So, instead, I present you with a smarter solution, better adept to updates supplied from time to time by RedHat or Centos, using predefined ‘hooks’ in the ifup scripts.

Create the file /sbin/ifup-pre-local with the following contents:

 

#!/bin/bash
# $1 is the config file
# $2 is not interesting
# We will start the vlan bonding before any bridge

DIR=/etc/sysconfig/network-scripts

[ -z "$1" ] && exit 0
. $1

if [ "${DEVICE%%[0-9]*}" == "xenbr" ]
then
    for device in $(LANG=C egrep -l "^[[:space:]]*BRIDGE="?${DEVICE}"?" /etc/sysconfig/network-scripts/ifcfg-*) ; do
        /sbin/ifup $device
    done
fi

You can download this scrpit. Don’t forget to change it to be executable. It will call ifup for any parent device of xenbr* device called at. If the parent device is already up, no harm is done. If the parent device is not up, it will be brought up, and then the xenbr device can start normally.

Xen guests cannot serv NFS requests

Tuesday, March 3rd, 2009

This sounds weird, but I have witnessed it today, and had to work rather hard to figure the cause of the problem.

When using ” Intel Corporation 82575EB Gigabit Network Connection (rev 02)” (as lspci reports), TCP offload causes problems.

Symptoms:

  • The host can communicate with the guest flawlessly (including HTTP get for larger than 2.6k files)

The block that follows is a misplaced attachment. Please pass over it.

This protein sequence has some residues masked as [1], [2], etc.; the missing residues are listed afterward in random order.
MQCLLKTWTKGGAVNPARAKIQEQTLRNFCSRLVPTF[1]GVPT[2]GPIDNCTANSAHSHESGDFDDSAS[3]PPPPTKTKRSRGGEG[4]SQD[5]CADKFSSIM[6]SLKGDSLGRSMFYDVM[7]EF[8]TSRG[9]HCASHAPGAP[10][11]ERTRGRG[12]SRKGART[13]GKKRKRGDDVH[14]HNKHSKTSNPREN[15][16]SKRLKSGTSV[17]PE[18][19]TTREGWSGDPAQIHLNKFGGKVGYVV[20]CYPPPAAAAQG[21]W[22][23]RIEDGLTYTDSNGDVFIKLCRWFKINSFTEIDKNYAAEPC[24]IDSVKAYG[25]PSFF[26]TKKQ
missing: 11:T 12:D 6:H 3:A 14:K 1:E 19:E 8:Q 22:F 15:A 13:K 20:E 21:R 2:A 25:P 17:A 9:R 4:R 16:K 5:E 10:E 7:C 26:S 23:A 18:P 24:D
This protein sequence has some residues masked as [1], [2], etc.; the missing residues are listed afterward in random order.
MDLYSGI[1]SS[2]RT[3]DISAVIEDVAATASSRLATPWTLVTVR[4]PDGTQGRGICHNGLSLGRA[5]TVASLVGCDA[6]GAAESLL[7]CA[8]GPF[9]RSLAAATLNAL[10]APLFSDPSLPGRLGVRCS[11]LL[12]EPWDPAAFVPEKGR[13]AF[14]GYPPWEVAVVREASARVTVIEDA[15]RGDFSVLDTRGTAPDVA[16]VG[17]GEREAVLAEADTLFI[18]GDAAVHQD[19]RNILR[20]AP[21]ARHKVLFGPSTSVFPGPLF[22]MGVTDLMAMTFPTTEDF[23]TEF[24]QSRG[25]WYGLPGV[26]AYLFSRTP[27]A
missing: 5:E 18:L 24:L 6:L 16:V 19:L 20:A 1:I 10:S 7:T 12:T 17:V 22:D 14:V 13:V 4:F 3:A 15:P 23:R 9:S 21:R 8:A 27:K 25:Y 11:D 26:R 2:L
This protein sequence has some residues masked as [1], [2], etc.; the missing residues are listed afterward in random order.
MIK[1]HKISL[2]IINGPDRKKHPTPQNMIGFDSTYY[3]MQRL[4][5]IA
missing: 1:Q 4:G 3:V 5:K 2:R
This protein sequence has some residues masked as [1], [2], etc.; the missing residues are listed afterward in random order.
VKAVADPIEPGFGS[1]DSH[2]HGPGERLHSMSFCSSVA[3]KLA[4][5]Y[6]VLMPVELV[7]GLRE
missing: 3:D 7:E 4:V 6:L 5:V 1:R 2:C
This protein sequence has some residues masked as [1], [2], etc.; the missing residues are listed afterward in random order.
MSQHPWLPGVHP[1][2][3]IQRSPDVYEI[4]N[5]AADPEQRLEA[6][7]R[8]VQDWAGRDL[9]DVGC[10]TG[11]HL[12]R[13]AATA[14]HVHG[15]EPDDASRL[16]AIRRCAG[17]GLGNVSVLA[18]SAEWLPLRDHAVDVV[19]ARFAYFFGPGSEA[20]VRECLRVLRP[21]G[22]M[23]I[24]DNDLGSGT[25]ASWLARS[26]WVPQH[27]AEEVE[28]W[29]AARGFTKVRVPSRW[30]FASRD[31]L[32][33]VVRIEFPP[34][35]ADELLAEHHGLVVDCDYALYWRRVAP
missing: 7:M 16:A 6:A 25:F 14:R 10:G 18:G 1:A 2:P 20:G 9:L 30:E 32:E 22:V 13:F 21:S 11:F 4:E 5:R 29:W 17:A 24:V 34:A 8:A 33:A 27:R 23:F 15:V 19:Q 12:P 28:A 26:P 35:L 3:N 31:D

• Other external hosts/guests report NFS timeout during mount attempt
  • Other external hosts/guests take a long while running “showmount -e” on the target guest
  • Pings work flawlessly
  • HTTP get from external nodes halts at about 2660 bytes, to which it reaches almost immediately
  • VLAN tagged interfaces on other than the default VLAN (1) do not experience these problems (cause – unknown to me at the moment).

The solution is simple – disable the offload from the NIC, and be happy. You could do it using the following line:

ethtool -K eth0 tx off

This should do the trick. It is required only on Dom0, and was tested to work well with my own method of configuring bonds and VLAN tags, as described in this post.

I was able to find the required hint in this post, under comment by Alejandro Anadon, and from there, directly to Xen’s FAQ site and to theĀ  solution mentioned above.

Due to ETHTOOL_OPTS parameter limitations, I have placed (in an ugly manner, I know) the relevant ethtool commands in /etc/rc.local – in contradiction to this great article which shows the correct way of doing this action. Seems to be solved since.

Vlan Tagging with bonding network interface on RHEL4

Saturday, May 17th, 2008

This is not a simple task, as there are few things which should actually happen for it to work.

First – the switch port should support vlan tagging (of course, right?)

I have used vlan2 for “external” network, and vlan3 for “internal” network.

My configuration looks like this:

ifcfg-eth0:

DEVICE=eth0
BOOTPROTO=none
ONBOOT=yes
MASTER=bond0
SLAVE=yes
ISALIAS=no

ifcfg-eth1:

DEVICE=eth1
BOOTPROTO=none
ONBOOT=yes
MASTER=bond0
SLAVE=yes
ISALIAS=no

ifcfg-bond0:

DEVICE=bond0
BOOTPROTO=none
ONBOOT=yes

ifcfg-bond0.2:

DEVICE=bond0.2
BOOTPROTO=static
IPADDR=1.2.3.4
NETMASK=255.255.255.0
ONBOOT=yes
VLAN=yes

ifcfg-bond0.3:

DEVICE=bond0.3
BOOTPROTO=static
IPADDR=192.168.0.1
NETMASK=255.255.255.0
ONBOOT=yes
VLAN=yes

I hope it helps anyone who is into vlan tagging over bonding interfaces.